See GBA, GP32 and mobile phone based emulators - much cheaper than a
new hardware build.

3) A new Spectrum.

This has been suggested over and over again during the life of this
group. To my knowledge the only genuine mass market new Spectrums have
come from the former Soviet Bloc, and a few home brew projects
including - my own ZX Spectrum SE, Garry Lancaster's Spectrum +3e,
Mike Wynn's SpeccyBOB and Chrome (sorry can't remember the author's
name). Of these the ZX Spectrum SE and +3e are emulated.

4) No one will pay for it.

Sorry to put the kybosh on it but aside from a few enthusiasts, no one
is going to fork out for a new machine. The gamers can use emulators
on full PCs or portable stuff (see point 2). Programmers are more
likely to use an emulator and/or BASin. The Russian Sprinter was a
great Z80 based machine with Spectrum compatibility. It has just gone
out of production because of a lack of interest - and it was
relatively cheap to buy. If you really want a new machine I'd suggest
trying to get one of the short run ATM Turbo 2s currently in
production (no idea where from though).

5) Suggested specification

A Nintendo DS based emulator with a keyboard in the touch screen area
or a GP32 with a keyboard will be the cheapest portable Speccy option.
You can't make short-run portables without vast costs.

3.5" HD floppy drive - pointless

16.5MB RAM - what for when mass storage is fast enough and the address
space is 64K.

CF to be used as a hard disc - been done it's called ZXCF and it's
been emulated.

Emulators - already exist. And I'm looking at a Z88 emu for the ZX SE.
Keyboard to include keywords in colour - out of date - use a tokenizer
as in SE Basic.
 
Mouse port - which type. I agree Kempston Mouse is probably worth
having.

Midi in, out and through standard connectors. - Why would you use a
Speccy as a sequencer in this day and age.

Parallel port, standard connector - easy to make yourself apparently
2 serial ports (9 pin D), fast, at least 115Kps - done (Jessa I/O)

USB - been done, but not sure it's worth it on a Speccy.

Sinclair net - a good idea. I'm looking into adding it to the ZX SE
specification.

Ethernet - been done but Sinclair net makes more sense to me.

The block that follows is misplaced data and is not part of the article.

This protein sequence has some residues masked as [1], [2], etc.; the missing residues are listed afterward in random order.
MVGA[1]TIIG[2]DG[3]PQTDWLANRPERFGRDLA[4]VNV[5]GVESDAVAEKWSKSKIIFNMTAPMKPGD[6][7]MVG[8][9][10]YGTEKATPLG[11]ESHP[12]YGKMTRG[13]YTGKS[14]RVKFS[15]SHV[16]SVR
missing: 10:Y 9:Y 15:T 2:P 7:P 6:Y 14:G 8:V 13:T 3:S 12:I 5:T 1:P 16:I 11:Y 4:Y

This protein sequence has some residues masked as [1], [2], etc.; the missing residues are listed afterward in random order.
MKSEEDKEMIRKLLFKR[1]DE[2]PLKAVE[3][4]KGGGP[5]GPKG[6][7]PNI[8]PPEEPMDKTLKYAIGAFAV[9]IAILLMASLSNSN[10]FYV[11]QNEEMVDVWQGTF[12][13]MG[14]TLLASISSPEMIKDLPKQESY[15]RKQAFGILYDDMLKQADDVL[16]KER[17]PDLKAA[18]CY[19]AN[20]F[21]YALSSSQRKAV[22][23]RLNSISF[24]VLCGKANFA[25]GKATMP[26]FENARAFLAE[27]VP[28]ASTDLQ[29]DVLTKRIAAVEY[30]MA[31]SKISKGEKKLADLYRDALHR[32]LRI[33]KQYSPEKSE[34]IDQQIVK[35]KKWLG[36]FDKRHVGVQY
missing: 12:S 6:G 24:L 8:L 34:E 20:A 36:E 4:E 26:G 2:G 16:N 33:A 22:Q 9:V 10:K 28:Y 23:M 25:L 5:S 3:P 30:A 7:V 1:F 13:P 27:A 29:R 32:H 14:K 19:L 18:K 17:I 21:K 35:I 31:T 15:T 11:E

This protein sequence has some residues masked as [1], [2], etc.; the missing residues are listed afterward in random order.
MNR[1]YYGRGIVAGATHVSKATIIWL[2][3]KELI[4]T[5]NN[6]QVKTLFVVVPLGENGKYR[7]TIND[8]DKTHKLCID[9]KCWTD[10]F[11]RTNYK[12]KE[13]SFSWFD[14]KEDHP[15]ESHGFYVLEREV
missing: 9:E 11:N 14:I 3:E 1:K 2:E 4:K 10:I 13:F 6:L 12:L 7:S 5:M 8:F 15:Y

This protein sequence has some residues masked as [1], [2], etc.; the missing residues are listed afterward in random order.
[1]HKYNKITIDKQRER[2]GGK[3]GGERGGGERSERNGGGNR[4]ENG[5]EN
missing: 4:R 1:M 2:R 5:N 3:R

Case colour=black - I hate PC towers - the ZX SE will eventually be a
black rack mount.
0
aoweninoz (369)
11/12/2004 4:23:49 AM
In message <03p7p0hoqpguq4n1nauuhkingq0u4l8vj5@4ax.com>
          deKay wrote:
> Soni tempori elseu romani yeof helsforo nisson ol sefini ill des Thu, 11 
> Nov 2004 17:32:46 GMT, sefini jorgo geanyet des mani yeof do 
> comp.sys.sinclair, yawatina tan reek esk Tarquin Mills 
> <accus@nojunkmail.com> fornis do marikano es bono tan el:
> 
> >The petition to get an official Sinclair ZX Spectrum is at:
> >  http://www.PetitionOnline.com/Spectrum/
> >while an example specification is at:
> >  http://www.speccyverse.me.uk/comp/accus/petition.htm
> 
> Who won the ORSAM prize draw?

The prize was spilt into two, and both winners were locals.
More about one of the prize winners is quoted from the QL mailing 
list, Tony I hope you do not mind me quoting you.

Tony Firshman wrote:
> Tarquin Mills wrote:
> >   I have a story that is at the level of the cup holder joke, and a man
> > walking into Dixons asking for Workbench for the Amiga, except having
> > seen it with my own eyes I know it is true. A man went to the TF
> > Services stand and asked if they fixed Spectrums, Tony agreed to have a
> > look. The man said he had last been using it in 1986 and had not been
> > able to use it since (18 years) because it was broken. He had being
> > using it on a monitor but when he got back from working in Saudi Arabia,
> > the monitor was gone. On the television left in it's place no picture
> > could be had. It turns out he did not know you had to tune in the 
> > television to the right channel.
>
> The story I got from him was that he was using it on a 405 television!
> His wife made him buy a 625 TV.
> Your version sounds more likely.  I tuned it in on my emergency TV - a
> Nintendo Gameboy with a TV adapter.  It had -exactly- the same frequency